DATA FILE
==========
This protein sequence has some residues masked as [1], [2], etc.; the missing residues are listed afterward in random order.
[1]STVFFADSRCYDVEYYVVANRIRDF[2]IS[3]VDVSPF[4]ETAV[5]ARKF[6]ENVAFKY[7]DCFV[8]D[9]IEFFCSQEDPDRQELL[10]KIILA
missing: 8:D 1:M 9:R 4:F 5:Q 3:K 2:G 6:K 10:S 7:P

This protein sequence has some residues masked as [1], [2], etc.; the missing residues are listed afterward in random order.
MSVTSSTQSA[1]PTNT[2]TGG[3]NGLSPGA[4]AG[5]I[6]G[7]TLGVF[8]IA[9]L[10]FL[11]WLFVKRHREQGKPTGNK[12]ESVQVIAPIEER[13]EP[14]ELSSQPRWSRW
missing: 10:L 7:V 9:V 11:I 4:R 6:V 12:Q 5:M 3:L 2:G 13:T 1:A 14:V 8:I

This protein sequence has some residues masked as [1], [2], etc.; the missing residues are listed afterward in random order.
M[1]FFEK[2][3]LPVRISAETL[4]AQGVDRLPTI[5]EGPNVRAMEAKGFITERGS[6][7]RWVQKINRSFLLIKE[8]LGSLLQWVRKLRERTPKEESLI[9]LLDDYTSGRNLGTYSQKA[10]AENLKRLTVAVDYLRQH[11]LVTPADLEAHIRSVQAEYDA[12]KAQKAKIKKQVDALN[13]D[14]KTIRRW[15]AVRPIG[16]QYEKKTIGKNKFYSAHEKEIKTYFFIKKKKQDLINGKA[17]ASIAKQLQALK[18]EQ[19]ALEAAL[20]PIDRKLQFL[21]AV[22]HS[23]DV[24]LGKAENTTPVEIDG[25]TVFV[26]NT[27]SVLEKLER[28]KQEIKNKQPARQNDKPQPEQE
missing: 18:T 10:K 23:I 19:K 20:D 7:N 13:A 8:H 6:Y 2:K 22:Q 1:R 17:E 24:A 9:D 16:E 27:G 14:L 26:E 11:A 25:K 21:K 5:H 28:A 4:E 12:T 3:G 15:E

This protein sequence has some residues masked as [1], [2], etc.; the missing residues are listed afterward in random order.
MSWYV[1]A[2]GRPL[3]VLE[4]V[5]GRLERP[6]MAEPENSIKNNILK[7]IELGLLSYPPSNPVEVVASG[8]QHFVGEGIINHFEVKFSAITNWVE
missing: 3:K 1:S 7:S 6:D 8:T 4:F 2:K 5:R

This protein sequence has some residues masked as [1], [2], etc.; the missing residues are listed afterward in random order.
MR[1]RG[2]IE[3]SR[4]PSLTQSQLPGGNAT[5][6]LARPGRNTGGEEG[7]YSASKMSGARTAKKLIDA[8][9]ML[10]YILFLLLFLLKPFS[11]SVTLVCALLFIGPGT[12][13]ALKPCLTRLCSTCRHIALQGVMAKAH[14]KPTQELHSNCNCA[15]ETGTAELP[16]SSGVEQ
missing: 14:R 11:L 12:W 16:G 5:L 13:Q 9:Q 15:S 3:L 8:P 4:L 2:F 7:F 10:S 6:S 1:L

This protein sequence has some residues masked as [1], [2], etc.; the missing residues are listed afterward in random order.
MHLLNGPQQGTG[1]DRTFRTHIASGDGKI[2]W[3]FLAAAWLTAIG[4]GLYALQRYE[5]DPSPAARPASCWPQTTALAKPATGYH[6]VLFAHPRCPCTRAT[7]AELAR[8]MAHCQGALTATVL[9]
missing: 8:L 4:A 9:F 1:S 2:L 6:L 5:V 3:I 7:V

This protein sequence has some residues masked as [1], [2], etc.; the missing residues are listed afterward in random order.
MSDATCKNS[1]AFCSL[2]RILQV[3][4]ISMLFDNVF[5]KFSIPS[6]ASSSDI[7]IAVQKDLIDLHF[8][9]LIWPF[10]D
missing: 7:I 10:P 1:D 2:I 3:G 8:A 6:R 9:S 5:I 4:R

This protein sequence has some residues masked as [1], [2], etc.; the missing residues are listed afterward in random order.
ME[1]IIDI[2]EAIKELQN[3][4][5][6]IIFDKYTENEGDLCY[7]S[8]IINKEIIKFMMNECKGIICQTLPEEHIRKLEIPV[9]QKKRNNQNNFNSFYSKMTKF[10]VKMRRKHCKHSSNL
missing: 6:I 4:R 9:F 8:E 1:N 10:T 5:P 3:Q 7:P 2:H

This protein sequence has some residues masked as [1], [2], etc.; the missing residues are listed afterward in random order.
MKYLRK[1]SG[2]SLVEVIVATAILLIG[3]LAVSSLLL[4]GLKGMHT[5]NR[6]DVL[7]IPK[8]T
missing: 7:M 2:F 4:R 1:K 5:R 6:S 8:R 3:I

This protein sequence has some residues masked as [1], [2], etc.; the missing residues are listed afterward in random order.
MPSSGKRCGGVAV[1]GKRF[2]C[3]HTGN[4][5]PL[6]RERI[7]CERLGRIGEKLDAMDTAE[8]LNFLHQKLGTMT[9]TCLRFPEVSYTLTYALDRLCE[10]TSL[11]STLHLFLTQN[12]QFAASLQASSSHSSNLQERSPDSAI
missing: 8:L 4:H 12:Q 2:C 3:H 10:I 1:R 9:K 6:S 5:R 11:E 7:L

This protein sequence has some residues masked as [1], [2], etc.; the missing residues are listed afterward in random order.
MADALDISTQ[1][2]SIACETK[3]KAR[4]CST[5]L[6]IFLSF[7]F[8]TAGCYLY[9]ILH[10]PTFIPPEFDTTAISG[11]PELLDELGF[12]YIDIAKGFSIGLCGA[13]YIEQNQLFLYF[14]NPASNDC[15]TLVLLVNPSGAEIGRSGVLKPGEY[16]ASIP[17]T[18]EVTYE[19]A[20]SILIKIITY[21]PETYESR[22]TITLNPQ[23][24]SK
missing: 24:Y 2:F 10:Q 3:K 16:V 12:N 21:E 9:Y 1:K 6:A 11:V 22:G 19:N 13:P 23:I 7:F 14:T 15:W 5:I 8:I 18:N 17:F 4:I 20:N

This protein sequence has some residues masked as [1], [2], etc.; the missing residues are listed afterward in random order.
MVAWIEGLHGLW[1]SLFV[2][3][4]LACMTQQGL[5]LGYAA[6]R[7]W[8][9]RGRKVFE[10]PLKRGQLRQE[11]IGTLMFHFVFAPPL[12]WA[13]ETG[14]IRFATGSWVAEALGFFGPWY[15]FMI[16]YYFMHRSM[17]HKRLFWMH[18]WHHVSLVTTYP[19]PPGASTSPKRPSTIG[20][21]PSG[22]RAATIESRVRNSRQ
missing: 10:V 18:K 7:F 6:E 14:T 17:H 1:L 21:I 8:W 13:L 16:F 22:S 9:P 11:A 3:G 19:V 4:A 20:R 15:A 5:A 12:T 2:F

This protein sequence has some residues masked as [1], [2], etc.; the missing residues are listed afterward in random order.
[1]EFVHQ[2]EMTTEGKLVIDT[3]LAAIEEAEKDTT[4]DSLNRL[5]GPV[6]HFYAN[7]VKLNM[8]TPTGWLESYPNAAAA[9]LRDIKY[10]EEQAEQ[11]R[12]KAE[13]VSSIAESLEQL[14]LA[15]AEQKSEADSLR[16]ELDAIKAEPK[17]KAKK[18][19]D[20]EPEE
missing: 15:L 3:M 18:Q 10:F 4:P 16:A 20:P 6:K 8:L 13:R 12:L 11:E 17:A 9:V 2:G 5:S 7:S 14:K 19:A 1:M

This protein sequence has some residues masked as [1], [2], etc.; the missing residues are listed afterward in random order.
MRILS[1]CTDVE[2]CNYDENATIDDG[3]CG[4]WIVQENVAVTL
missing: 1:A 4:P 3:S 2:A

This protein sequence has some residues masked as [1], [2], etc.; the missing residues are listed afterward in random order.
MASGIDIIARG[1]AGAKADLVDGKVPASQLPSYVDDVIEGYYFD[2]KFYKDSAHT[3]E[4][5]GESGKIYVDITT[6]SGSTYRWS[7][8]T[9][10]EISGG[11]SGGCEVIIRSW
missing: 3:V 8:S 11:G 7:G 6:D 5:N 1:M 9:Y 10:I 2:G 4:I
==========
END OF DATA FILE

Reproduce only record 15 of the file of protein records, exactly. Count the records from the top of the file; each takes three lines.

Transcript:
This protein sequence has some residues masked as [1], [2], etc.; the missing residues are listed afterward in random order.
MASGIDIIARG[1]AGAKADLVDGKVPASQLPSYVDDVIEGYYFD[2]KFYKDSAHT[3]E[4][5]GESGKIYVDITT[6]SGSTYRWS[7][8]T[9][10]EISGG[11]SGGCEVIIRSW
missing: 3:V 8:S 11:G 7:G 6:D 5:N 1:M 9:Y 10:I 2:G 4:I